We got off I-90 in Butte, and stopped at the Visitor Center. From there, we saw the Berkeley Pit Mine, an abandoned copper mine 1800' deep which is now filled with 1000' of water (and filling). Then we saw the World Museum of Mining on the other side of town (past Montana Tech). They have an interesting mineral room, equipment exhibits, and a unique multi-instrument player piano. We skipped most of the exhibits as they were outdoors, in the rain. Dad told us some interesting facts about the equipment we were able to see.

I drove us home on the same route we took out. We stopped at Buffalo Wild Wings in Bozeman, where we got to see the first quarter of the first NFL game of the season - the New Orleans Saints and the Minnesota Vikings. It wasn't much of a game. The restaurant and town were pretty nice though. The rest of the trip was in the dark, in a tapering rain. We listened to Danny's Bill Cosby CDs, which were pretty funny.

Saturday, December 11, 2010

Western Vacation 2010 Day Six: September 8

This is the log of my western vacation in September 2010. Some of my own photographs are included and some from Wikipedia.

Dad and I started the day by fishing in the Lower Gardner at the "Chinaman's Garden". The fishing was absolutely dead until the sun made it up into the canyon, when I caught a 4" brown, a 5" brown, and a 6" rainbow, all on nymphs (mostly pheasant tails). Dad didn't catch anything. We saw some deer at the water's edge.

We all walked the boardwalks at Mammoth Hot Springs and heard the ranger's talk called the "Tales of the Travertine". The terraces, pools, cones and flowing water are the highlights.

We ate our lunch in the car and drove to Norris Junction, then Madison and on to West Thumb. Along the way, we stopped at Roaring Mountain, and listened. It does indeed roar, or at least murmur.

Then we stopped at the Norris Geyser Basin, our first trip through the thermal features. There are many pools, steam vents, inactive geysers, and boiling springs. Some vents roar. Some are green or blue. Some have so much steam you cannot see the water. We saw the inactive Steamboat Geyser.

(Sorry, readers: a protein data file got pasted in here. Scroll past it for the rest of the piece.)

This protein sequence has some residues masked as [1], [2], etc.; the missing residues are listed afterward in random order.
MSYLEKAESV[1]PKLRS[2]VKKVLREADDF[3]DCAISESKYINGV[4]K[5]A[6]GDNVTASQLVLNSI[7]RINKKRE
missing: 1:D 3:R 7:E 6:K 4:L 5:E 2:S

Next stop was at the Artist Paint Pots. There was a hike involved which Danny did not make, and it started to rain during. There wasn't much to see here, except some gorgeous western thunderheads.

To the Lower Geyser Basin- here we saw our first geysers. The big one was the Fountain Geyser, which looked like four different geysers all going at once (and all going continuously). We saw a big roaring steam vent that was created by an earthquake in 1959. And we saw the Fountain Paint Pots.

Next up is the Midway Geyser Basin. We came for the main features, which are the Excelsior Geyser Crater and the Grand Prismatic Spring. We could see the hole around Excelsior (probably 4 feet deep), but there was too much steam to appreciate either feature. The Firehole River goes right through this thermal area, and there was a fisherman fishing unsuccessfully in the hot water near the bridge.

We stopped at Old Faithful to buy some souvenirs, then went on through West Thumb east along the lake. We ate at a very good cafeteria at Lake Village.

To get back to camp, we went north through the Hayden Valley, and it was all it's cracked up to be. We saw a field full of elk and bison. In the next field we saw several wolves through someone's spotting scope. And then in the next field we saw a mother grizzly with three cubs, our first of the trip. Distance to the bears was probably 600 yards.